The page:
The Oltre XR4 is available in four different builds, the other three being based around Shimano Dura-Ace Di2 (£10,000), Shimano Dura-Ace mechanical (£8,000) and Campagnolo Super Record (£9,400) groupsets. They all have 52/36T chainsets, the only difference in gearing being that the Campag model has an 11-29T cassette whereas it's 11-28T with the Shimano options.
Different wheels are also available, depending on the option you choose. Fulcrum Racing Quattros came fitted to our Ultegra Di2 model. These have 40mm-deep carbon rims to offer an aero advantage without being so deep that they become a handful in blustery conditions. They're great wheels: strong, stiff, and a reasonable weight considering their medium depth and 24.5mm outer width. They do add £1,000 to the price over the Fulcrum Racing 418s, the other wheels you could opt for if you wanted to save some cash or if you already have a bling set of wheels you'd like to use (we had the 418s on the Oltre XR3 Disc that we reviewed).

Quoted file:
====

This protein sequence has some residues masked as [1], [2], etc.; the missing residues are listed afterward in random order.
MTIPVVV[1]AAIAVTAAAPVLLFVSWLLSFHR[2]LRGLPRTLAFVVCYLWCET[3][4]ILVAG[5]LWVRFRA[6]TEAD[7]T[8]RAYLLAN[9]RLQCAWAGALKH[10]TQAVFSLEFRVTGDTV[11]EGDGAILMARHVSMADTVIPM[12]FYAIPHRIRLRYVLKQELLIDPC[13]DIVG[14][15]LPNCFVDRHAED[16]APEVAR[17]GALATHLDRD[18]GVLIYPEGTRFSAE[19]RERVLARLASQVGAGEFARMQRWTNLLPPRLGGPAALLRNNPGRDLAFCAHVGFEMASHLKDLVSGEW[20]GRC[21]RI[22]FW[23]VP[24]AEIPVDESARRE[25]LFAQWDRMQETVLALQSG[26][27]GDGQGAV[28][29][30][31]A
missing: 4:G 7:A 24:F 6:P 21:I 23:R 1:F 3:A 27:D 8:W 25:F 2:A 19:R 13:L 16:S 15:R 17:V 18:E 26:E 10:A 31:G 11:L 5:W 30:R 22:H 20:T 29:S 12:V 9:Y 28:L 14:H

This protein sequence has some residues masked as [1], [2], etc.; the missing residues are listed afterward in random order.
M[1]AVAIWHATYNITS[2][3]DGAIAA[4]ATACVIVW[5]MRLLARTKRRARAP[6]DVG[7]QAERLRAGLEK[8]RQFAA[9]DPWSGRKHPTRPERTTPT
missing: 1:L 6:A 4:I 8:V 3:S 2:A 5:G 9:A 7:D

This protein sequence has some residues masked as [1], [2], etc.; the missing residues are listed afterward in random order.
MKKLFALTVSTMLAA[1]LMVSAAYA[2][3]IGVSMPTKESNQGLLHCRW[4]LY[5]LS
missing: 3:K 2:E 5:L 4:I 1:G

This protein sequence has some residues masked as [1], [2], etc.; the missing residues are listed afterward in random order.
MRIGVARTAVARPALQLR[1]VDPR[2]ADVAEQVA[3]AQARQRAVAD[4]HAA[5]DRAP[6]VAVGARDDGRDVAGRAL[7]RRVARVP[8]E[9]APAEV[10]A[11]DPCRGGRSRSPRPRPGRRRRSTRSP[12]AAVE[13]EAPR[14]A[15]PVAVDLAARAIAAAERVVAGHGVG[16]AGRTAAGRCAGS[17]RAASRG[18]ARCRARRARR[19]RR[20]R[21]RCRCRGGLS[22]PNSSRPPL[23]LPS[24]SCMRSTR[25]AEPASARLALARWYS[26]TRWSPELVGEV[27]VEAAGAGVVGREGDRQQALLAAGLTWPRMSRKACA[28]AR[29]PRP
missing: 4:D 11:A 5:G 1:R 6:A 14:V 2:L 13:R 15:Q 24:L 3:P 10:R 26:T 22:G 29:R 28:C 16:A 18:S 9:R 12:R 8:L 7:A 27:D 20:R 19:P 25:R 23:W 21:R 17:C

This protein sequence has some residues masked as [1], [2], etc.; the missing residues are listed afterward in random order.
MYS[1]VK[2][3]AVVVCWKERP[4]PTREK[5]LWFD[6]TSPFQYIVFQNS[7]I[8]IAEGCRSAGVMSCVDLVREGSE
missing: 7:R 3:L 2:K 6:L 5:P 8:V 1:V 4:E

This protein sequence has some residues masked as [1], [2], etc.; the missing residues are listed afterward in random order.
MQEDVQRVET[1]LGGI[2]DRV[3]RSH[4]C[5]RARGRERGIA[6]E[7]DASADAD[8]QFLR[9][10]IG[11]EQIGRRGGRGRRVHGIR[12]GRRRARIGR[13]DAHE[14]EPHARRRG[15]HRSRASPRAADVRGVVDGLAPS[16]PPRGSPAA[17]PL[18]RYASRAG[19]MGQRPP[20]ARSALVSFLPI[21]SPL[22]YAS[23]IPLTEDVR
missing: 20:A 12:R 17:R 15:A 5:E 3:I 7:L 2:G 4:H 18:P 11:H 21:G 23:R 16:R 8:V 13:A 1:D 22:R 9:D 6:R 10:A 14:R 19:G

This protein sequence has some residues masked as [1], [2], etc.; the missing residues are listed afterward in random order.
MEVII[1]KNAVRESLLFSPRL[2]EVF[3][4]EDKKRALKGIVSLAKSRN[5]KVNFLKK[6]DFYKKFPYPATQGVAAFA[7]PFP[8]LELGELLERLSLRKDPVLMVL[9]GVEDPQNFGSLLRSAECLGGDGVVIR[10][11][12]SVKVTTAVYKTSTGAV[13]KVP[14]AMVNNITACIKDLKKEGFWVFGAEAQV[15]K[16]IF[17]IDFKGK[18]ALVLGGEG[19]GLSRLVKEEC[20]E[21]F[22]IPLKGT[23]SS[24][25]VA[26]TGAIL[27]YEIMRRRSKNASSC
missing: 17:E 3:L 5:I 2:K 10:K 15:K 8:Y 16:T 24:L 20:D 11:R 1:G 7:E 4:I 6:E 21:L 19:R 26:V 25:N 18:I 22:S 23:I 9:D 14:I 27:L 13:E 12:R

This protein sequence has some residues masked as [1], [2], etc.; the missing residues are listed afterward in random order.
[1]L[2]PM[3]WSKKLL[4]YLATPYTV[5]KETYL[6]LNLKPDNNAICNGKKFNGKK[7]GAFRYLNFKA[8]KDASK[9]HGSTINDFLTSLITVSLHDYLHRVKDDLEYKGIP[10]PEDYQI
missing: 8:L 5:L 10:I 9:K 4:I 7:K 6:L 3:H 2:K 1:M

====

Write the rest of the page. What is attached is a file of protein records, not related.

The only part of the build that I really couldn't get on with was Bianchi's own bottle cage! It might be superlight but I found getting a bottle out of it way more difficult than it should be, to the point that I would question whether I was really thirsty before committing to the job. Small point, I know! I'll move on...
Priced at £7,700, this version of the Oltre XR4 Disc is among the more expensive Shimano Ultegra Di2-equipped disc brake road bikes out there, although you can get the same bike with Fulcrum Racing 418 wheels instead of Fulcrum Racing Quattros over £1,000 cheaper at £6,650.